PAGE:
Curator Alana Wolf mines the University of Utah’s archives to backdrop the various occurrences of the 1970s—the formative decade in which Robert Smithson’s earthwork Spiral Jetty made its debut.
SITE Santa Fe curator Brandee Caoba’s generous yet discerning way of being in the world, the studio, and the exhibition space supports artists and audiences alike.
The exhibition Somos Southwest at Mesa Contemporary Arts Museum delivers a muted homage to the Chicano Arts Movement, primarily through works by Arizona and California artists.
Shelly C. Lowe (Diné), the first Native American to chair the National Endowment for the Humanities, is approaching her high-profile job at the granting institution through an Indigenous lens.
Southwest Contemporary announces the fourth annual 12 New Mexico Artists to Know Now and a group exhibition.
Grounded in Clay: The Spirit of Pueblo Pottery debuts at the Museum of Indian Arts and Culture in Santa Fe in summer 2022.
The New Mexico Museum of Art Vladem Contemporary is set to become the Santa Fe Railyard’s newest and highest profile occupant.
Morgan Barnard is an experimental saxophonist and installation artist using interactive light play to express actualities of the land.
Artist Amelia Bauer's playful approach to the subject of ruins—ancient and contemporary—acts as a perceptual leveling device in her series On Ruins.
Mikayla Patton works with hand-made paper, sinew, beads, and embroidery to create sculptures that continue cultural traditions while reflecting the current moment.
Adrian Aguirre resides in Las Cruces where he is an educator and artist exploring issues of migration through representational drawing and painting.
Albuquerque artist Caroline Liu paints images that teeter between the real and the imaginary.
Artist Terran Last Gun (Piikani) creates ledger drawings, prints, and murals that translate Indigenous culture and cosmology into geometric explorations of color, shape, nature, and sky.
A native of Albuquerque’s South Valley, Eric J. Garcia imbues political art with personal experience.
Albuquerque-based artist Welly Fletcher’s sculptural practice activates lines that question normative gender roles, sexual orientation, and identity.
Santa Fe-based Tigre Mashaal-Lively creates large-scale interactive sculptures influenced by Afrofuturism, solarpunk, and mycopunk.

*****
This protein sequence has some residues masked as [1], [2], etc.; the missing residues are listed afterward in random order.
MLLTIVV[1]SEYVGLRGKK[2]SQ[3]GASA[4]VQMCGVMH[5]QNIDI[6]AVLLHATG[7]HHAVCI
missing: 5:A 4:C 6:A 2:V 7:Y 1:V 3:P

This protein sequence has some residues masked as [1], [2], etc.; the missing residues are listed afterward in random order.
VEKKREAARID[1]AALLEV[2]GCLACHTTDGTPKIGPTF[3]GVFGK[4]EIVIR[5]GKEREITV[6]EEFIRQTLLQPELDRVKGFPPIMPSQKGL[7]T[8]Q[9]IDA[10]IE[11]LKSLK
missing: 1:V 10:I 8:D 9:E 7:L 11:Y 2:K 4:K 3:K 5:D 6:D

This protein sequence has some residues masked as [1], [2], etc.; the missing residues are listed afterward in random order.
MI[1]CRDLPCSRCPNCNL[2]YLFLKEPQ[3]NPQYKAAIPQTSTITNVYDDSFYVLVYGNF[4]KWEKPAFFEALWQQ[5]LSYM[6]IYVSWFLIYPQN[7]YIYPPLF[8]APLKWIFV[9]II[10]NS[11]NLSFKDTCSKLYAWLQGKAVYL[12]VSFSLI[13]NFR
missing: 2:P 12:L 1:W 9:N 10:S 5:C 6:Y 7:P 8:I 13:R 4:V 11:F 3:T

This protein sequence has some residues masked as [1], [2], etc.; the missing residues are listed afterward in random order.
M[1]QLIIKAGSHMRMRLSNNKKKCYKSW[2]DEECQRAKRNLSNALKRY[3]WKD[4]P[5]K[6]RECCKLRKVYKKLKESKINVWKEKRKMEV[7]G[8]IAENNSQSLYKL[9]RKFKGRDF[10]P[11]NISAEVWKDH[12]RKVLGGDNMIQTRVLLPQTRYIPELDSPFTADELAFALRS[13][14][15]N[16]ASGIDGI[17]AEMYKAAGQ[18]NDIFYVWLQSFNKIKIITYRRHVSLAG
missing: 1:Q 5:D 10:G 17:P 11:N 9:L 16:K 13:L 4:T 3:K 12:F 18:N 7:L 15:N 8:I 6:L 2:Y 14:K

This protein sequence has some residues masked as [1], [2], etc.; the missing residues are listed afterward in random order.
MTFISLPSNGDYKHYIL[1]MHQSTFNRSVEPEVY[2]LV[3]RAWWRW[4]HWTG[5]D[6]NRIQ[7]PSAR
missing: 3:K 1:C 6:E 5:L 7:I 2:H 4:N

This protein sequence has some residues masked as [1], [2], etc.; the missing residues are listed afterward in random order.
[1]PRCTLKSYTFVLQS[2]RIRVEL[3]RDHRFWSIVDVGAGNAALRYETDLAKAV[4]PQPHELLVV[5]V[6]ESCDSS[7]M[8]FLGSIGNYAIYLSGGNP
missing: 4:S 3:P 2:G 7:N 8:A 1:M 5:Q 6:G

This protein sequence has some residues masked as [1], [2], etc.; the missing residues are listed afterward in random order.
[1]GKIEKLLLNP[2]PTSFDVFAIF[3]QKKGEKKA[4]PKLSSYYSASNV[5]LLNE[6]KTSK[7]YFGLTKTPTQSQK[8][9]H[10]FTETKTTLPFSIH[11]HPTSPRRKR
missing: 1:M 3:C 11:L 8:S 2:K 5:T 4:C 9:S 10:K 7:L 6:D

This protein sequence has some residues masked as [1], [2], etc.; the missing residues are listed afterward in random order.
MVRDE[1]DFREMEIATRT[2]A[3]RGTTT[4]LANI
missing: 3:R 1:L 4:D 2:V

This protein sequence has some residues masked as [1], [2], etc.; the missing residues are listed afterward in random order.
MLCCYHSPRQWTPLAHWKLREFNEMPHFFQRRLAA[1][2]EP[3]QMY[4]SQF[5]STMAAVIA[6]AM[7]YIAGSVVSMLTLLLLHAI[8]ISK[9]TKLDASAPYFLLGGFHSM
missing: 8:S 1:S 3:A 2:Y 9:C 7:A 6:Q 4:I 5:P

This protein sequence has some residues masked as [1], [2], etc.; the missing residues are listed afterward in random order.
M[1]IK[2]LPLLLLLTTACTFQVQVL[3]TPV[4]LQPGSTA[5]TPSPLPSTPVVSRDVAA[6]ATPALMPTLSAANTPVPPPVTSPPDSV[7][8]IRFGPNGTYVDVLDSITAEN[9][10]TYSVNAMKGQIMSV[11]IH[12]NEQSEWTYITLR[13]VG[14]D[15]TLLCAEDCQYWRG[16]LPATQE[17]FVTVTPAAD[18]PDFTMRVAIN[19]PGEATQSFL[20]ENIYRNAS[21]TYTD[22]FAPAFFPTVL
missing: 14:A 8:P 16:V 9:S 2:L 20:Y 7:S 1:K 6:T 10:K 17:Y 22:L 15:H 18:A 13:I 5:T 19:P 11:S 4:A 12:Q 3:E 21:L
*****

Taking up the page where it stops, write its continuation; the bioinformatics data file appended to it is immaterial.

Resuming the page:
New Mexico-based artist Nina Elder explores geology, ecological processes, and deep time while addressing social justice and transformation with materials like radioactive charcoal, stardust, and pulverized guns.
“Being Born is Just Plagiarizing Your Parents”: An Interview with Good Actors Author Sommer Browning
Denver poet, librarian, gallerist, and comedian Sommer Browning talks about her new book Good Actors and how it relates to other art forms and interests.
Jivan Lee’s series 10,000 Mountains represented a fundamental shift for the painter from chasing the light to deep meditations on place that revealed the miraculous through the mundane.
Live in America features under-recognized Southwest cities, such as Albuquerque, Ciudad Juárez, Mexico, El Paso, Texas, and Las Vegas, Nevada, in a debut performance festival in Northwest Arkansas.
Drawing on public and private archives and fifty years of personal documentation, Anne Elise Urrutia’s book Miraflores brings to life her great-grandfather’s San Antonio garden in unmatched detail.
The Albuquerque Museum tells the compelling story of African American homesteading in New Mexico in the exhibition Facing the Rising Sun.
Curator Laura Copelin creates connections at Museum of Contemporary Art Tucson in Arizona, where her work with artists prompts conversations that counter political rhetoric about immigration and the borderlands.
Starting fall 2023, Central New Mexico Community College in Albuquerque will no longer offer a bench jewelry certificate program for its students.
Sueyeun Juliette Lee’s Aerial Concave Without Cloud is an extended meditation on how thinking through and with light can help to illuminate profound personal grief.
Utah artist Andrew Alba’s newest series of stoic portraits, on display at Modern West starting later this month, come after years of dark brooding and artistic scuffles.